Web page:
With a dish the size of 30 football pitches, the telescope will scan for signs of life as far as tens of billions of light years away. It will be able to pick up radio signals, distant galaxies and solar systems, and also hunt for future sources of energy such as natural hydrogen.
“A radio telescope is like a sensitive ear, listening to tell meaningful radio messages from white noise in the universe,” said Nan Rendong, the chief scientist at the project, known officially as the 500 Metre Aperture Spherical Telescope. “It is like identifying the sound of cicadas in a thunderstorm.”
Work on the telescope began in 2011 and is to be finished by September next year. It will be substantially larger than the world’s current biggest stargazer, the Arecibo Observatory in Puerto Rico, which was the setting for a secret electro-magnetic weapon in the 1995 James Bond film Goldeneye.
The telescope’s home is in a rock basin in Pingtang County in southwest China’s Guizhou Province, chosen for the natural recess it provides to protect the telescope from the elements. The basin’s porous rock drains rainwater away quickly, while its distance from nearby towns ensures a high degree of “radio silence”.
In recent days, scientists behind the project have been installing panels of what will eventually be the telescope’s “retina”, each one a giant triangle 33 feet long. Special cables fixed to each one will allow the panels to be precision-adjusted during the operation of the telescope to within 10mm.
“It will help us to search for intelligent life outside of the galaxy and explore the origins of the universe,” said Wu Xiangping, director-general of the Chinese Astronomical Society.
The prospect of discovering life in space gained fresh scientific credence earlier this year, when NASA discovered an “Earthlike” planet named Kepler-452b. It was located about 1,400 light-years away from the solar system, and at the speed of a typical modern space craft, would take around 26 million years to reach. Nasa identified Kepler-452b as a rare example of a so-called “Goldilocks planet” — one that is capable of supporting human-style life because it is neither too close to its sun nor too distant. China is now on track to become a world leader in the space race, which its leaders view as confirmation of the country’s superpower status. In 2003, it became the third nation to put a human into orbit. Since then, Chinese astronauts have walked in space, launched an orbital space lab and sent a probe to the Moon.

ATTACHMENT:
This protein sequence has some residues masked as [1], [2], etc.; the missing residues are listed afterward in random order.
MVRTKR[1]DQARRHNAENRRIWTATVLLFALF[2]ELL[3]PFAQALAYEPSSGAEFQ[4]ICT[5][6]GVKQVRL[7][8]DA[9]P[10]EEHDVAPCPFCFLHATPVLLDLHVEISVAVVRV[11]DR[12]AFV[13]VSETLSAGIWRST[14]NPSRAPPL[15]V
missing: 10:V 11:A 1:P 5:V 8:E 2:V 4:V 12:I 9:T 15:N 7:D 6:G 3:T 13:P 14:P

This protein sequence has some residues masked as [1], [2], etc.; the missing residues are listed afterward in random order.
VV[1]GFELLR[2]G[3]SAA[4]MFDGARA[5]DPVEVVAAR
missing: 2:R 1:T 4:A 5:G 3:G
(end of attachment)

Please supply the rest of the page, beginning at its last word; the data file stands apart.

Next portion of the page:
China did not even launch its first satellite until 1970. Now, it rivals Russia in launching commercial satellites, sending 20 into orbit last year alone. Some worry that science is not the only motivation behind China’s space programme, given that its efforts are believed to be largely managed by the People’s Liberation Army and directed by the Central Military Commission.
Should aliens ever choose to respond to any of the new telescope’s radio signals, they might hear the phrase “Youren ma?” It translates roughly as “Is anybody out there?”
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